Cambodian “Smokeless” Woodfire Kiln Project

On this blog one can follow events at Yary’s Kiln, 220 Aiken St. Lowell, MA, with photos and interviews; find out when the kiln will be fired; learn how to sign up for workshops, to visit, view exhibits or find sales of traditional Cambodian woodfire pottery.

Master ceramist Yary Livan, expert in Cambodian traditional pottery, embodies the tradition with artistry and excellence. He lives and works in Lowell, MA.

Yary is one of only four master ceramists to survive the Khmer Rouge Genocide, one of only two still actively creating pottery.  People and institutions in Lowell came together to build a Cambodian style wood fire kiln to help insure that this art form, which dates back to the Angkor Kingdom, can continue and flourish.

Proeung Kang, master ceramist and professor at the Secondary School of Fine Arts in Phnom Penh Cambodia, joins us in Lowell summer 2012 to build the kiln with Yary Livan.

The Lowell National Historical Park hosts the kiln on park land. The Parker Foundation granted funds to build the kiln. Middlesex Community College built the shelter and administers the care and use of the kiln through the Art Department.

The kiln enables Yary to pass on his skills to younger generations and also to engage adults in art and craft enterprises.  

Come visit, watch a firing, take a workshop, view an exhibit or shop for Cambodian pottery.

Wood fire kiln blessing ceremony

On Thursday, June 28, 2012, the blessing ceremony for the new Cambodian wood fire  kiln took place in Lowell. In order to ensure a successful project, the potters Yary Livan and Proeung Kang made offerings and prayed to the designer of Angkor Wat, King Suryavarman II, whom Yari calls “the hero of construction.” Proeung just arrived from Cambodia where he teaches at the Secondary School of Fine Arts. Yary and Proeung had not seen each other for a long time, although they both grew up in the same village along the Mekong Delta and studied pottery together.

Two Buddhist monks in bright orange robes from the Vatt Khmer temple in Lowell came for the occasion. On the altar, Yary prepared offering of grapes, apples, cherries, and a whole roast chicken (complete with dipping sauces!), next to a vase of white daises and purple chrysanthemum.

Cambodian customs are a mix of animism, Hinduism, Buddhism. The altar incorporated the symbolically important Hindu number of seven. Yary said traditionally the altar holds seven different kinds of food and seven kinds of fruit, what he called “seven times seven.”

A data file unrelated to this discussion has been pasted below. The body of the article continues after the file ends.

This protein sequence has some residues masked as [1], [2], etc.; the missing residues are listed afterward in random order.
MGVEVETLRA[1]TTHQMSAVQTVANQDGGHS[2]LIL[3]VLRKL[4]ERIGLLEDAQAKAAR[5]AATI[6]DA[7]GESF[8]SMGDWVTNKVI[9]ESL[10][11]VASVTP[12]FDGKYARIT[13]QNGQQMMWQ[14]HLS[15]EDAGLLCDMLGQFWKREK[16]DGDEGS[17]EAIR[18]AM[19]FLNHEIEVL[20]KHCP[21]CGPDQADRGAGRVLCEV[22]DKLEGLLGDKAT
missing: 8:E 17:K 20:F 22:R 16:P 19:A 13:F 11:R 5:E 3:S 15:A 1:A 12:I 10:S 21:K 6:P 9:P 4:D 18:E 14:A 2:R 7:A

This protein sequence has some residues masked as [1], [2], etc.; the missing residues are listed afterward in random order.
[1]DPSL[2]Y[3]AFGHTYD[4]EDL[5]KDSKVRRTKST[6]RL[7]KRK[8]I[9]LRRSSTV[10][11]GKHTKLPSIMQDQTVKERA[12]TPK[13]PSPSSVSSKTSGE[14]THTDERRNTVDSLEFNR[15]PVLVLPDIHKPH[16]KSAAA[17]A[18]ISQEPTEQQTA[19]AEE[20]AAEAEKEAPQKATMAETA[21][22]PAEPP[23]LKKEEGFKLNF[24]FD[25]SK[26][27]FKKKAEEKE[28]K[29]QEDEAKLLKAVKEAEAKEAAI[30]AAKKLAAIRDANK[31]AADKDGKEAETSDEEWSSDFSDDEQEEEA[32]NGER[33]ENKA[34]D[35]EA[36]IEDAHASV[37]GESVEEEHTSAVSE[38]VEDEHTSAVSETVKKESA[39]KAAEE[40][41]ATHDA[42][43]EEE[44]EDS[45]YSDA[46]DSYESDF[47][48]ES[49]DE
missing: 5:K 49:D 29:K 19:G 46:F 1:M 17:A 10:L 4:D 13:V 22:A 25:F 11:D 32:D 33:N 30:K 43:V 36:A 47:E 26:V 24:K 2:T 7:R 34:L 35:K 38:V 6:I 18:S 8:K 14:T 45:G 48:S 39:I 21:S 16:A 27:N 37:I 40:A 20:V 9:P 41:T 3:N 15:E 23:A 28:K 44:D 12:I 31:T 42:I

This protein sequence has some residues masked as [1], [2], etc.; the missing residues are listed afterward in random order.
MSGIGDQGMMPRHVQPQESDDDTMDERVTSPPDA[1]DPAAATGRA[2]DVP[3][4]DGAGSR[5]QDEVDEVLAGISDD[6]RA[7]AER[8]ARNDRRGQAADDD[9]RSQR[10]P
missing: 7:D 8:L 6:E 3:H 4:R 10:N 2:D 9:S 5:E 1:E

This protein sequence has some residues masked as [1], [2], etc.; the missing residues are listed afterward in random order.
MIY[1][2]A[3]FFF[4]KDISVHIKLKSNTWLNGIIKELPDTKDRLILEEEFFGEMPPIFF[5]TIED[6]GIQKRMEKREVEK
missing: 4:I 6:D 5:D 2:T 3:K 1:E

Marge Rack, professor of art at Middlesex Community College (MCC), gave a welcoming address, translated by Tooch Van, International Student Advisor at MCC, to the approximately fifteen people attending. She said that this project was “a dream come true,” and it was her vision to build a ceramics community that not only included Lowell but Cambodia as well.

An achar, or master of ceremonies, lit three tall white candles placed on an orange brick and recited a blessing in Pali, the liturgical language of Buddhism.

The two monks chanted a Sanskrit sutra while dipping flowers into pottery bowls of water and sprinkling water over the kiln’s foundation.

At the altar, Yary lit a candle next to the chicken while Proeung poured pinot grigio over the chicken. Holding a bundle of incense sticks, Yary prayed and chanted over the offerings, then placed one burning incense stick each into an apple, a grape, a cherry, and the chicken.

Earlier, Celeste Bernardo, the new Superintendent of Lowell National Park, said that “heritage is made strong by the many cultures in our community,” and that the Lowell community helps spread and continue the traditions of the Cambodian people.

Laying the bricks

Masking tape marks out the floor plan. This is the chimney end.

In Cambodia the kiln would be built on compacted sand. Care is taken to choose a site that will not flood.  In the Massachusetts the preference is to build on a concrete pad reinforced with steel. Water is also a challenge. Crushed stone and a vapor barrier beneath the concrete help keep the pad from absorbing water.  During firing any water in the pad would form steam and cause the concrete to spall. Our kiln floor will have three layers of brick, including an insulating brick layer, to prevent the concrete from getting too hot.

The floor is complete and Proeung begins to raise the perimeter walls.

The bricks can be stacked dry, but since the bricks can vary slightly in size, a mortar of fireclay and grog helps to keep the walls perfectly level.

Proeung is laying out the ware chamber door opening. The door will be loose bricks that are stacked dry for each firing. He is determining the space to allow for the door.